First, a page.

Traditionally, the Audit Process According to the RCA Criteria Consists of Five Stages:

  1. Find a problem and the basic factors of its influence on common goals,
  2. Search for potential causes;
  3. Finding information and analytics of potential causes;
  4. Building cause-effect relations;
  5. Minimization of various negative consequences for goals by finding the most effective solutions.

Let’s say we were able to find and identify an actual problem as a significant shift in the timing of software release. A clear sign of a problem, in this case, most likely will be the systematic nature of its reproduction.

There’s a difference if the time shift occurs once in 7 releases and if the seventh shift destroys the plans for a single release. The second case directly indicates that the problem is critical.

Undoubtedly, you cannot solve it all immediately. So, if any problems arise, you must first select the most significant ones as they affect the product and resolve them separately.

After you define the problem, you can start searching for possible causes of its occurrence. The easiest way is the brainstorming technique by all members of the development and testing department. One of the options is to ask all the specialists their opinion about the causes of the defect. And then you can select from this list the most frequent ones (and start the fixing process with them).

Analysis of Potential Reasons for Bug Occurrence

In actual practice, there are several analysis techniques, such as dependency diagrams, affine diagrams, and Pareto diagrams.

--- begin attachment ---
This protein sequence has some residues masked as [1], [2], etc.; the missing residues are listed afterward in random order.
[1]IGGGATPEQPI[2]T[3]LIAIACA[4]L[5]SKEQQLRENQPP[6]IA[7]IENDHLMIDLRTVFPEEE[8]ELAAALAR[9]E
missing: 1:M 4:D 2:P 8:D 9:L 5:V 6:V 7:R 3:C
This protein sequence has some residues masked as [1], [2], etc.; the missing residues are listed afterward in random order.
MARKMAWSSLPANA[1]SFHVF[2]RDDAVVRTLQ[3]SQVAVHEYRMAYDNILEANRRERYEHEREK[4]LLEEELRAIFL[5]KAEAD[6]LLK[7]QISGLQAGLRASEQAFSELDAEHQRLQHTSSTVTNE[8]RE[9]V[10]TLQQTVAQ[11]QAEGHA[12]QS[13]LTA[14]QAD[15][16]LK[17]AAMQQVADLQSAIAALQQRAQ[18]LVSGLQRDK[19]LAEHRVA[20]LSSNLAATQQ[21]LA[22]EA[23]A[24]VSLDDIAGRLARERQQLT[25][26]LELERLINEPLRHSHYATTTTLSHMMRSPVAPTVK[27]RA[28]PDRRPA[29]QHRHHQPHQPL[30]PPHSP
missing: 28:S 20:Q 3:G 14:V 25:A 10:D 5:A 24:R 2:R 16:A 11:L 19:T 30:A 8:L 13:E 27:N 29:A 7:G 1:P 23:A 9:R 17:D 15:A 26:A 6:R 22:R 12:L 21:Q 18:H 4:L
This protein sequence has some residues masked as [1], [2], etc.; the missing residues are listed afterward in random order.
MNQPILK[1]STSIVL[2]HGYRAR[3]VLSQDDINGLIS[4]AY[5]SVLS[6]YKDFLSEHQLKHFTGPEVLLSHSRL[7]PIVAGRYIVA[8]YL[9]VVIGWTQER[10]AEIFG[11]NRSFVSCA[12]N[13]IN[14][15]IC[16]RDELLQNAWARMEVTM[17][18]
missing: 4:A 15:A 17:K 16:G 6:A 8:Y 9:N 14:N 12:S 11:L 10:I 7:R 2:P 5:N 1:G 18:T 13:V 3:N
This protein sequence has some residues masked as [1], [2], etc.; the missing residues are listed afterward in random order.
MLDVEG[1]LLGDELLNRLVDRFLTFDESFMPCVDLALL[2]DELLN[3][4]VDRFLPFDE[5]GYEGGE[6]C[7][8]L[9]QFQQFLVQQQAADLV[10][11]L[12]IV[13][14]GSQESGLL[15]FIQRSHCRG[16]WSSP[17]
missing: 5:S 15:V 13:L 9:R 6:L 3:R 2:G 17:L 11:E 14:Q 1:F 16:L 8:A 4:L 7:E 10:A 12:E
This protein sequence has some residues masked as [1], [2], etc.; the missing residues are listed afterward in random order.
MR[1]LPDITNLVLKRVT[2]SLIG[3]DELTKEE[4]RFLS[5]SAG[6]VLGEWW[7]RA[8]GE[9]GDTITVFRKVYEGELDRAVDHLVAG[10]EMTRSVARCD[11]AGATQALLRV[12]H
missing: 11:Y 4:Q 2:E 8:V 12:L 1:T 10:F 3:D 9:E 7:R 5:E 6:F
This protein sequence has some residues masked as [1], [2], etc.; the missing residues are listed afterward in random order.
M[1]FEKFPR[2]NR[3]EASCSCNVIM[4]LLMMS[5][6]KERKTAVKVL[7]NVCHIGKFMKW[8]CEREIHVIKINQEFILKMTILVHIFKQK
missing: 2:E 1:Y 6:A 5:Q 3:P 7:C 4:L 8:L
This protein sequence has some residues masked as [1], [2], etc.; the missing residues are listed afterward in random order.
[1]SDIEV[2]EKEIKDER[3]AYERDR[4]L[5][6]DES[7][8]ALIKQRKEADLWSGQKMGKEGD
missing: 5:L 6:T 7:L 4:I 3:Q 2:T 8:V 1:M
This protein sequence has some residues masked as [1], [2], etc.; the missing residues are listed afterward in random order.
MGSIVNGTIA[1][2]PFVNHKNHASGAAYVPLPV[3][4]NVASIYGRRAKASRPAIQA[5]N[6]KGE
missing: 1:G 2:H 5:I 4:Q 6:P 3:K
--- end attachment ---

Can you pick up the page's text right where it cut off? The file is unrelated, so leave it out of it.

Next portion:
By the method of brainstorming, you can identify about five new causes of the problem that affect something. In our case, it is the shift in the deadline for the planned release. Now the management department and testers have to understand which reasons are most influencing the problem being analyzed. Here you can use a Pareto chart to fix the number of person-days that are lost due to the onset of a particular problem.

The next step is to describe cause-effect relations with the basic goal of capturing root causes and their dependencies. For this purpose, it is best to use a causal analysis diagram. In this case, a user delves into the root of the causes at each level while solving the problem. Thereby, he/she is looking for the basic catalysts for the occurrence of problems. As a result, having solved the root problem, a person automatically solves all other problems.

For the final implementation of the cause-effect analysis, it is necessary to display all the problems in a tree-like form that were previously discovered based on the Pareto principle. Next, we need to prioritize them and establish dependencies.

And the final stage is the development of solutions to the problem. After completing the RCA analysis, the decisions will be logically understandable. The entire project team should aim them at a specific goal and implement them in practice.

To Sum Up All the Described Above

It is worth noting the fact that if you have to optimize the software testing process, but before it you should solve the current problems with the testing process (resources, time, system environment, etc.), you need to use the ABI and MBI approaches. After all, these models make it possible to solve problems and significantly optimize testing processes and all related tasks.